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Philadelphia Women’s History Month All-Stars

All-Star #20: Betty Holberton and the ENIAC Six

Philadelphia Women’s History Month All-Stars

All-Star #20: Betty Holberton and the ENIAC Six

Scientists. Activists. Lawyers. Artists. The first computer programmers.

The history books may have neglected some of the incredible Philly women who changed the world over the last 200-plus years—but we have not.

While it shouldn’t take a national observance to put women on our radar, this is one holiday we’re happy to play along with: Every weekday during Women’s History Month, we’re highlighting a local woman whose legacy deserves celebrating—and who continues to inspire us.

Find the full list below—and also check out the incredible women we included in our Black History Month All-Stars roundup—like Marian Anderson, Sadie Alexander and Caroline Still Anderson.

20

Betty Holberton and the ENIAC Six

Computer Programmers

Betty Holberton and the ENIAC Six

Computer Programmers

Various Dates

Frances Elizabeth “Betty” Holberton, Jean Jennings Bartik, Marlyn Wescoff Metlzer, Ruth Lichterman Teitelbaum, Frances Bilas Spence and Kathleen “Kay” McNulty Mauchly Antonelli were unknown for decades, but in 1946 they were the brilliant women who programmed the Electronic Numerical Integrator and Computer (ENIAC)—the world’s first general purpose computer, developed at Penn.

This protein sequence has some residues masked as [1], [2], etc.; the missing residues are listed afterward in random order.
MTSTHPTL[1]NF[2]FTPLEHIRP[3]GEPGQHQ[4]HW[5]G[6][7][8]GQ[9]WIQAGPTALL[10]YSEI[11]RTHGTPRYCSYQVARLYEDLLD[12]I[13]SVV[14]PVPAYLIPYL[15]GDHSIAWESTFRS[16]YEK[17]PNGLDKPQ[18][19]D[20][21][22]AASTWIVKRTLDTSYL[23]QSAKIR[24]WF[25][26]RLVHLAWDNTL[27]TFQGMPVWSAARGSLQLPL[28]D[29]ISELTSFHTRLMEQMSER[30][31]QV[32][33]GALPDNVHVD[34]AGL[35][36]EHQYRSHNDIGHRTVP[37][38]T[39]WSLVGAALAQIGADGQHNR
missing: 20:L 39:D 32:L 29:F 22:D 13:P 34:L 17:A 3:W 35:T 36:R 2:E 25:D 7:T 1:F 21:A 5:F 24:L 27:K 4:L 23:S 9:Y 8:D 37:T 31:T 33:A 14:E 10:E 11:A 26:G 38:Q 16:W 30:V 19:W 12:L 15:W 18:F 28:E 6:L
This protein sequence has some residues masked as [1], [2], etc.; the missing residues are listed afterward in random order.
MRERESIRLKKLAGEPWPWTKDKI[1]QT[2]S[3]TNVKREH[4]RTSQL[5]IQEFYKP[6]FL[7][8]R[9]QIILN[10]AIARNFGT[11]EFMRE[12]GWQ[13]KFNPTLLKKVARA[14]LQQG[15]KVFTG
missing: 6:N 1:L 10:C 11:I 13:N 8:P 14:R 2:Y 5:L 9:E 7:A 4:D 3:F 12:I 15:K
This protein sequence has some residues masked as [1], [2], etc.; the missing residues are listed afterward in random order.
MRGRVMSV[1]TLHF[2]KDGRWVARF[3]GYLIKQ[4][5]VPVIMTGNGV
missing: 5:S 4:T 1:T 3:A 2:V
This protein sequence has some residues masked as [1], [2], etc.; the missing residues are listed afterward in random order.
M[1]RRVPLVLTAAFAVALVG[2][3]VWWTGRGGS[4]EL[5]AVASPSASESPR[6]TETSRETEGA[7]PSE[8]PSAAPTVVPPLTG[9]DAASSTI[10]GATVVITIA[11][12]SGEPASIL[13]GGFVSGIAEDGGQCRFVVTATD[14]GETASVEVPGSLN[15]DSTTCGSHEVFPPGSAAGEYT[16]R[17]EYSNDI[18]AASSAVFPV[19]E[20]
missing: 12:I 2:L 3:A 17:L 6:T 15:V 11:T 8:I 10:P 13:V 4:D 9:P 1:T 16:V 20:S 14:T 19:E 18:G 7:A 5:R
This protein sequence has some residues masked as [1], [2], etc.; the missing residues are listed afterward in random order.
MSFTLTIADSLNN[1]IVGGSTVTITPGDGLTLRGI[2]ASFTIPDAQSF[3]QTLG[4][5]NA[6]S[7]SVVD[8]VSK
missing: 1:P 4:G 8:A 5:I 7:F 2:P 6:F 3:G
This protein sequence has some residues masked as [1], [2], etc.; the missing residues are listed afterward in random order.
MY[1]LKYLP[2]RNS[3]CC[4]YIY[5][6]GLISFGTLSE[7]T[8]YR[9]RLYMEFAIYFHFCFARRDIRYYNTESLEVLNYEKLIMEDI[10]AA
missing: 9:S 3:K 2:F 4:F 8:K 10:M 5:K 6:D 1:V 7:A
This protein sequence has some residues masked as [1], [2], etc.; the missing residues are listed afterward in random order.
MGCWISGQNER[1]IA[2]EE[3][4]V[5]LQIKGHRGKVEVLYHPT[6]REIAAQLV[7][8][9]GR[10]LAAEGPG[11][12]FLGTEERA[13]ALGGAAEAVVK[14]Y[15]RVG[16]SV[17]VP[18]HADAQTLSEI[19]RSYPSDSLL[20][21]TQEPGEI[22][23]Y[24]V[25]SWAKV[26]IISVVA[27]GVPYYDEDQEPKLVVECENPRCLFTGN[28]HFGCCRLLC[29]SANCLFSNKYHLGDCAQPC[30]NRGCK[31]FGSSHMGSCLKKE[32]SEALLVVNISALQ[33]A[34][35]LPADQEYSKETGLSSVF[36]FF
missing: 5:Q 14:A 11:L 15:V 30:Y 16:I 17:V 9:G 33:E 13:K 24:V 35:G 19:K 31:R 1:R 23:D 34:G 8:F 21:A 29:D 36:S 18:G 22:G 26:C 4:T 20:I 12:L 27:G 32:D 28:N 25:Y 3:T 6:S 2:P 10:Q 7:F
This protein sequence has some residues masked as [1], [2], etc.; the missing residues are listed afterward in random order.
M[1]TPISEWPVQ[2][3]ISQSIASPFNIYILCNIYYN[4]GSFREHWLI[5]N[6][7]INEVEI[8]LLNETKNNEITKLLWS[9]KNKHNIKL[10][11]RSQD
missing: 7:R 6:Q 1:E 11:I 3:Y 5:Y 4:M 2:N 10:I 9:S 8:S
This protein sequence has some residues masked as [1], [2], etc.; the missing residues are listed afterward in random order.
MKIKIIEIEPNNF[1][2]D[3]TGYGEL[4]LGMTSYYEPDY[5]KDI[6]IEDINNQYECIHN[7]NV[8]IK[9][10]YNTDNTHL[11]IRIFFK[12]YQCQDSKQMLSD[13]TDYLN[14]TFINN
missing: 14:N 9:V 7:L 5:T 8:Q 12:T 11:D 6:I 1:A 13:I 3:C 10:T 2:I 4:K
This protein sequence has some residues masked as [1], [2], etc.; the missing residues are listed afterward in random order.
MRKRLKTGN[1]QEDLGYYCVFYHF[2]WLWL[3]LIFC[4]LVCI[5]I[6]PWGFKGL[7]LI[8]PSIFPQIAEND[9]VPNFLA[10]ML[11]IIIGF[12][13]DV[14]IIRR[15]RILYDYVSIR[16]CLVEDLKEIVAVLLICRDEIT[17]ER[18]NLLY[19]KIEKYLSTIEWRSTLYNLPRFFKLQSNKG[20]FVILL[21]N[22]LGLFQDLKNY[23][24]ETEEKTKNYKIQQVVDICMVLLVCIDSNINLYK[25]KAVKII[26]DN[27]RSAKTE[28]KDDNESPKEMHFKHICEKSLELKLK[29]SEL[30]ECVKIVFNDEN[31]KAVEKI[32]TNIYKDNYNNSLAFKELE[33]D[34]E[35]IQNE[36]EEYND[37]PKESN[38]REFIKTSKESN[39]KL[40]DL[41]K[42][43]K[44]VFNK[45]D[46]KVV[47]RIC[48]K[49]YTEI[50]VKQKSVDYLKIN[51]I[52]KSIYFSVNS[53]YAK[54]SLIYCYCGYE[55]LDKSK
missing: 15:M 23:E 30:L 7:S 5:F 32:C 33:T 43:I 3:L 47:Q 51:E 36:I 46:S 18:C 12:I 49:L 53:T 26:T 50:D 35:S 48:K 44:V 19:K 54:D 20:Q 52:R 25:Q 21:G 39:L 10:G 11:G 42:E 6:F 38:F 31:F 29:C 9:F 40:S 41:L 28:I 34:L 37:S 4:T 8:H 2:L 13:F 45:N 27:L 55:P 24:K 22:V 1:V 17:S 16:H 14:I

Originally a project run by the U.S. Army in Philadelphia, as part of World War II efforts to calculate ballistics trajectories, ENIAC was known as a “Giant Brain”—fitting, considering the giant brains Holberton and the others brought to the top secret work, which they did without programming tools or manuals to guide them.

The women were little known until the 1980s, though Holberton had a long career as a programmer, including as one of the creators of the language Fortran. She won several awards and, along with her ENIAC colleagues, was inducted into the Women in Technology Hall of Fame.


EDUCATION

  • Holberton: University of Pennsylvania
  • Antonelli: Chestnut Hill College
  • Bartik: Northwest Missouri State Teachers College, University of Pennsylvania
  • Spence, Chestnut Hill College
  • Teitelbaum: Hunter College
  • Wescoff: Temple


FINAL WORDS:

“Not only did they program the ENIAC, the first all-electronic, digital computer during WWII without manuals or programming languages, but they dedicated years after the war to making programming easier and more accessible for all of us who followed,” said programmer Kathy Kleiman, who teamed up with documentary filmmakers to make the short film The Computers.


RELATED READING

Photo courtesy Priscilla Holberton / Engineering and Technology History Wiki

 

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